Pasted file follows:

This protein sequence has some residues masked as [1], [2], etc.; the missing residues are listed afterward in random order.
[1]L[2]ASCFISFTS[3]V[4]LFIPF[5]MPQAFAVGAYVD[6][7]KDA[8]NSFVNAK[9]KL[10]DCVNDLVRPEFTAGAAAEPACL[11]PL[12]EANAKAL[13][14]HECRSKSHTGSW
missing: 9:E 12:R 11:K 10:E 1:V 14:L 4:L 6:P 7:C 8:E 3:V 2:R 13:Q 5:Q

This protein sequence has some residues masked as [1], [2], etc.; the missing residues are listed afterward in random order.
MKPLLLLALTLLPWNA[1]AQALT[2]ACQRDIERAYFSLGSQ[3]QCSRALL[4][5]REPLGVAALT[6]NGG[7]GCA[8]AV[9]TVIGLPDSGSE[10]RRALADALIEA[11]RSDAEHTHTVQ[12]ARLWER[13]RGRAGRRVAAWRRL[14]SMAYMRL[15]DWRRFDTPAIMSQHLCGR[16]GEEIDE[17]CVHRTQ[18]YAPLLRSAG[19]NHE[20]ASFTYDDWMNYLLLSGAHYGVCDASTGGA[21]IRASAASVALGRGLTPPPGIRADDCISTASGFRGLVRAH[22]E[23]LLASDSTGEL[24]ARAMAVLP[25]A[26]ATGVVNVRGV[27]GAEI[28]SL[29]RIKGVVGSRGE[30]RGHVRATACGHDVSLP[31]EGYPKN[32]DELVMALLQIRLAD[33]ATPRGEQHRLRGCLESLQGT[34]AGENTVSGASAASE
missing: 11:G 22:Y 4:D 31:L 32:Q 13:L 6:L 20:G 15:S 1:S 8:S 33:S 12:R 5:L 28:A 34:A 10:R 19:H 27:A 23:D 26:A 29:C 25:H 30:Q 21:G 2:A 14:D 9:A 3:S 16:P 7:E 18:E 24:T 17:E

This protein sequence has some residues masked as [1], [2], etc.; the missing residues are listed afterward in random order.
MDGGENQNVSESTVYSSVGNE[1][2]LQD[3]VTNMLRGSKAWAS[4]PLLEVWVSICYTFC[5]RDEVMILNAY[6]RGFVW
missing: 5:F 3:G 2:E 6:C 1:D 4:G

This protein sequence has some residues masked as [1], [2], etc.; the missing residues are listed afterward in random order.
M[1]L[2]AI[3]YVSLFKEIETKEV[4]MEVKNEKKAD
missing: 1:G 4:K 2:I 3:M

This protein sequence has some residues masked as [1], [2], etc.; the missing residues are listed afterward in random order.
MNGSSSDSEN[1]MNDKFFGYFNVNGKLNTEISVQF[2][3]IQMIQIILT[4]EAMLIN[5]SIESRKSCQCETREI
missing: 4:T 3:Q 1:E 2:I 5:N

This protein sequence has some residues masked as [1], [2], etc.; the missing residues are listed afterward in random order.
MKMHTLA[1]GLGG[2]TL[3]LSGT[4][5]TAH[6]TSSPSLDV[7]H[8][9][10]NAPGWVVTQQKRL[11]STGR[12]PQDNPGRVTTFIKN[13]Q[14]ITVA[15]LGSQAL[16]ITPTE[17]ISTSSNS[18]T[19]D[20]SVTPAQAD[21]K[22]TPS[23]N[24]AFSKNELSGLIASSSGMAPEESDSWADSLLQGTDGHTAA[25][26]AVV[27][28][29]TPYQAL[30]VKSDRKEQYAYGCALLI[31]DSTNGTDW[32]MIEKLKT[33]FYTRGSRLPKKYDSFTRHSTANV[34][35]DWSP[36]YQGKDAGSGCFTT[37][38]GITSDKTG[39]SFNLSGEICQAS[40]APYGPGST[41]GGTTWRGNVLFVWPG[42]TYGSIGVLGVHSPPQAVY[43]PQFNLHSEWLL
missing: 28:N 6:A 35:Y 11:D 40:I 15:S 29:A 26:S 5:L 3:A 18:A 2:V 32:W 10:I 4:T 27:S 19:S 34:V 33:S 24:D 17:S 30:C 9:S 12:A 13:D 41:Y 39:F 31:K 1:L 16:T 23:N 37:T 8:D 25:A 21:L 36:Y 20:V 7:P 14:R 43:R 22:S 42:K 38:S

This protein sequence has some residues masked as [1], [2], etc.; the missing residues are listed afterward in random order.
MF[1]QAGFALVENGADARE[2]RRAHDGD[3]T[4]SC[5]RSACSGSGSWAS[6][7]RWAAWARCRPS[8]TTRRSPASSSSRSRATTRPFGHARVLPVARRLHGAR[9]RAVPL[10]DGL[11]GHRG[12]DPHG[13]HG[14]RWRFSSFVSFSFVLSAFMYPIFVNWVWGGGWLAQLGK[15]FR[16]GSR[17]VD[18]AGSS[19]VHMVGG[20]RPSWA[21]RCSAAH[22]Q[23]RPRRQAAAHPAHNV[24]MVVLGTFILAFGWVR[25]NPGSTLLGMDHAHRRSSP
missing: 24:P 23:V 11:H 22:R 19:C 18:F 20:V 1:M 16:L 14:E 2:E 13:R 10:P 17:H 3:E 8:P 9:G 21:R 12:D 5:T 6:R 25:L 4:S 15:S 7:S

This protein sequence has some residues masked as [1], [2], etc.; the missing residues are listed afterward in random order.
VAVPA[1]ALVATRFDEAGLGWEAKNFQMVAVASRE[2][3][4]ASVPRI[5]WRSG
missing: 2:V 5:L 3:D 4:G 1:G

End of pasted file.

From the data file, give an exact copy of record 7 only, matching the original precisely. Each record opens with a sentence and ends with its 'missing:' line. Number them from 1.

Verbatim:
This protein sequence has some residues masked as [1], [2], etc.; the missing residues are listed afterward in random order.
MF[1]QAGFALVENGADARE[2]RRAHDGD[3]T[4]SC[5]RSACSGSGSWAS[6][7]RWAAWARCRPS[8]TTRRSPASSSSRSRATTRPFGHARVLPVARRLHGAR[9]RAVPL[10]DGL[11]GHRG[12]DPHG[13]HG[14]RWRFSSFVSFSFVLSAFMYPIFVNWVWGGGWLAQLGK[15]FR[16]GSR[17]VD[18]AGSS[19]VHMVGG[20]RPSWA[21]RCSAAH[22]Q[23]RPRRQAAAHPAHNV[24]MVVLGTFILAFGWVR[25]NPGSTLLGMDHAHRRSSP
missing: 24:P 23:V 11:H 22:R 19:C 18:F 20:V 1:M 16:L 14:E 2:E 13:R 10:P 17:H 3:E 8:P 9:G 21:R 12:D 5:T 6:R 25:L 4:S 15:S 7:S